Tag Archives: uae

I am back with calluses and a breakfast veggie hash!

Jeez, do you know how hard it is to live without a laptop in our world? Well, let me tell you, it’s not easy! Phones don’t work – I like having a big screen to creep on facebook and reply to mails. That is probably because my eyesight is not getting any better with age and I am very old-fashioned.

Anyhow, after almost 2 weeks of being laptop-less I have finally got myself a shiny new toy and back into the 21st century with a boom! The boom was delayed by several days though because I could not figure out how to install MS office. Their new office 365 is weird and me and him did not really go too well.

Anyhow, enough about technology. Lets talk calluses.


 Never in my life have I thought I will be shaving my calluses off when having an evening bath. How awesome is that? Apart from usual legs and stuff I now get to shave the palms of my hands! This is twice a week routine now – shave them off and moisturize, shave off and moisturize. I think my hands will soon look as ugly as my runner’s feet are. Talk about being a true lady…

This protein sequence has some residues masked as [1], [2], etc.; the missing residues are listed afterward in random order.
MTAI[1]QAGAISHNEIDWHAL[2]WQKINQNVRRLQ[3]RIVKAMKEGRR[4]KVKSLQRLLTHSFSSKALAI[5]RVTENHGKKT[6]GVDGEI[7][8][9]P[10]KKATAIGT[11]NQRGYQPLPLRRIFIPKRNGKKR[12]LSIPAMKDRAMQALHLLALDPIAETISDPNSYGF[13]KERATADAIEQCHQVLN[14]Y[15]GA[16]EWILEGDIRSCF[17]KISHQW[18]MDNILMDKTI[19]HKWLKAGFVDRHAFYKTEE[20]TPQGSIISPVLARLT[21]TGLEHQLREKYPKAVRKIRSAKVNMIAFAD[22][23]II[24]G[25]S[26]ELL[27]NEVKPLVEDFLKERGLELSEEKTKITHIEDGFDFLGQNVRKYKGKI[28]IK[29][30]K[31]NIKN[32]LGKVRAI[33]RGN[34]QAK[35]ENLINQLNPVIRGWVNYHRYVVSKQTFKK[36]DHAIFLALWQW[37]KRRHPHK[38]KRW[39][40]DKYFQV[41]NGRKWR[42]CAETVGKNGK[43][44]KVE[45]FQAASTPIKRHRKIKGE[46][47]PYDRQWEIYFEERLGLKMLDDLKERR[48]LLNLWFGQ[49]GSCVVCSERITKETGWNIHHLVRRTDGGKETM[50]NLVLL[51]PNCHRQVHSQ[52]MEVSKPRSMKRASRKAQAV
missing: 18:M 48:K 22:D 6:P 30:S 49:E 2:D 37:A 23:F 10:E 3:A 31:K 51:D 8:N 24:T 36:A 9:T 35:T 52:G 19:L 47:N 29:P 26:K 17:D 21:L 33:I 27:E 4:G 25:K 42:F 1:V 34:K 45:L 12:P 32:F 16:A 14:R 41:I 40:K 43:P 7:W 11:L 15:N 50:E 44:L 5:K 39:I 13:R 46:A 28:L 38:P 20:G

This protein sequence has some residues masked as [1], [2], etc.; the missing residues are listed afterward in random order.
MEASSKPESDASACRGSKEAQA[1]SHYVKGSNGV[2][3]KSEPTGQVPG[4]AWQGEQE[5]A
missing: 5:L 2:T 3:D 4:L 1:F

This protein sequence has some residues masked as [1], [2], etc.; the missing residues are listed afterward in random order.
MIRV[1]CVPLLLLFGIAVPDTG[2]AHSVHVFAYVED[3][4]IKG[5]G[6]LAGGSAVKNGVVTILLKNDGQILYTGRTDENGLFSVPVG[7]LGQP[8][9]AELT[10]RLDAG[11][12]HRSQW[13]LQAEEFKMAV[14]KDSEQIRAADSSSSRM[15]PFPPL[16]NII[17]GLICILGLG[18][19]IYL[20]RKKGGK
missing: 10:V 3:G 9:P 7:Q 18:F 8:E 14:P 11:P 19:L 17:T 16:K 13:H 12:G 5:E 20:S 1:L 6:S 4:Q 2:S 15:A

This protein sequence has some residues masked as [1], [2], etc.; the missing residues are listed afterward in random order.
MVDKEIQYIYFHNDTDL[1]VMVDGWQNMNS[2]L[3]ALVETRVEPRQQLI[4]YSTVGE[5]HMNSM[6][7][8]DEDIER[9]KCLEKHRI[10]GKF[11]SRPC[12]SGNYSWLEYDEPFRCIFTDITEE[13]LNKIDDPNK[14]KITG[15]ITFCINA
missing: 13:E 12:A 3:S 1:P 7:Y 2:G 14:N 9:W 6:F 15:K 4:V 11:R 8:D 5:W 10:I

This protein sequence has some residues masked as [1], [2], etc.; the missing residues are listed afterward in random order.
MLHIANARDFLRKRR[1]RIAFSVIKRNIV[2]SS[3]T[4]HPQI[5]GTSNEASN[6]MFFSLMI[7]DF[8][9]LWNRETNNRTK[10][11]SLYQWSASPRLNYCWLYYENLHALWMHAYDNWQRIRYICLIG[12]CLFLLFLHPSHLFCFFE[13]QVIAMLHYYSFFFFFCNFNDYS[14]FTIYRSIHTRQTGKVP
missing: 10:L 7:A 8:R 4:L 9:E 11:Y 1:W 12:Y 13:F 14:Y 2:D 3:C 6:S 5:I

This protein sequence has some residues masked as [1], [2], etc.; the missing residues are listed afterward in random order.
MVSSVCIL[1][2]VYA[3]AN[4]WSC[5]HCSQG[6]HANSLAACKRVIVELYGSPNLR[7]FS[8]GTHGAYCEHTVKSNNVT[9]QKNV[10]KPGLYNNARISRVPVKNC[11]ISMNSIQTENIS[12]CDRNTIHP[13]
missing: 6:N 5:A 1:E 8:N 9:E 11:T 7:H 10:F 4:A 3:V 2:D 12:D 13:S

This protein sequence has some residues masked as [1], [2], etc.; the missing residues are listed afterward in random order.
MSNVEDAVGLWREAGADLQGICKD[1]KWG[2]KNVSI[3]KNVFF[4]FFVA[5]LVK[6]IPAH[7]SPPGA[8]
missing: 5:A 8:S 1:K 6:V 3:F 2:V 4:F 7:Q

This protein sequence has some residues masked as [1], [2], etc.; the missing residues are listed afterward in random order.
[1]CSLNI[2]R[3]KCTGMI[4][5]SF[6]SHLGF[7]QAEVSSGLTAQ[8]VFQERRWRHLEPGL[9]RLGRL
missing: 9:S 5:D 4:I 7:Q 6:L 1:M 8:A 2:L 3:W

I am really sorry for posting my post-workout hands before the recipe, but I just could not resist. Wondering if anyone has any secrets to keeping hands in good condition.

And now that I have spoiled your appetite for the rest of the week – shall we have some breakfast?

I love myself a nice hearty breakfast. Steak with salad as you first meal of the day? – Sounds good to me! This morning I had a veggie hash with poached egg – not quite a steak, but still does the job! Very tasty, filling and does not take 3 hours of your precious morning time to cook. You can throw it together with almost any veggies you have in the fridge, really. This morning I had sweet potato, zucchini and mushrooms.